This is tale of two unrestricted gifts made by donors when they passed away.
Robert Morin worked as a librarian at the University of New Hampshire (“UNH”) for nearly 50 years. When he passed away he surprised the school by leaving his entire estate of $4 million to his alma mater. Only $100,000 was restricted to be used for the library. The rest of the gift was unrestricted. This meant UNH could do what they wanted with it.
Approximately $2.5 million was used to help fund a career center for students and alumni. Another $1 million was used to fund a new video scoreboard for the new football stadium.
This story leaves you with a few thoughts. First, one is left scratching your head with this decision by the school to use a significant portion of this gift for a scoreboard. Second, that’s one very generous donation made by someone. Third, that is a heck of a net-worth to accumulate for someone who was a librarian. He must have had an excellent financial advisor. We have also read however that he was a flinty Yankee. You know, it’s the proverbial Millionaire Next Door. I’m sure he knew that Things Are More Expensive When You Pay For Them Yourself and Only The Thrifty Survive.
Raymond “Sonny” Damato was a self-employed developer and apartment owner in Manchester, Connecticut. When he passed away he left the lion’s share of his estate to non-profit organizations in Manchester. The gifts he left were primarily unrestricted gifts and made a huge impact on the community. One of the organizations that received a gift was Manchester Community College (“MCC”). This gift was approximately $6 million. MCC used this donation to kick off their first-ever capital campaign. Oh, and they named the library the Raymond F. Damato Library.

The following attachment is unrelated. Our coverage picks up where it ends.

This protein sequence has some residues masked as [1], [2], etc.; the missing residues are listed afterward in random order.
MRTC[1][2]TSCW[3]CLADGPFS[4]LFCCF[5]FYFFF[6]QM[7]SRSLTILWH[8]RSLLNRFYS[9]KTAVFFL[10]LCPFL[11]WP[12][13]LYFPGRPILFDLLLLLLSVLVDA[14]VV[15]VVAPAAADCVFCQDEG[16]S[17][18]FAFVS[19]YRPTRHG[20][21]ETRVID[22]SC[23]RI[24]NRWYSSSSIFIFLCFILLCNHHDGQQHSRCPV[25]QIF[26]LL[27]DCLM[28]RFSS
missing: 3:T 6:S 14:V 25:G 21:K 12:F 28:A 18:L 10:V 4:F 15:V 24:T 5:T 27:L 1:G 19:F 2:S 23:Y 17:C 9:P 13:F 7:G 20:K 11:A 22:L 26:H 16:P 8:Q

Like Mr. Morin’s gift, this was also an awesome gift. Neither Mr. Morin nor Mr. Damato was an Average Joe. There was no head scratching here however. MCC handled the gift the way you would expect it to.
Gifts can be left through your estate as restricted or unrestricted. When the gift is restricted the deceased donor is making the donation but putting some restriction on it. In Mr. Morin’s case he only restricted $100,000 to be used for the library. Unrestricted gifts can be used by the non-profit group as they see fit. Don’t believe it when someone says, It’s Not About The Money.
Non-profit organizations would naturally prefer to get unrestricted gifts. Then they can direct the gift to what they deem to be the best use of the funds. Donors need to consider if they want to leave their gifts as restricted or unrestricted. To get a sense of what the charity would do with your gifts taxpayers over age 70 ½ should consider the 7 Reasons Why All Investors Over Age 70 ½ Should Consider a Qualified Charitable Distribution. Also check out Estate Planning Lessons Learned From My Moms Estate.
The information contained in this report does not purport to be a complete description of the securities, markets or developments referred to in this material. The information has been obtained from sources considered to be reliable, but we do not guarantee that the foregoing material is accurate or complete. Any opinions are those of Thomas F. Scanlon and not necessarily those of Raymond James. Raymond James doe not offer tax or legal advice. You should discuss any tax or legal matters with the appropriate professional.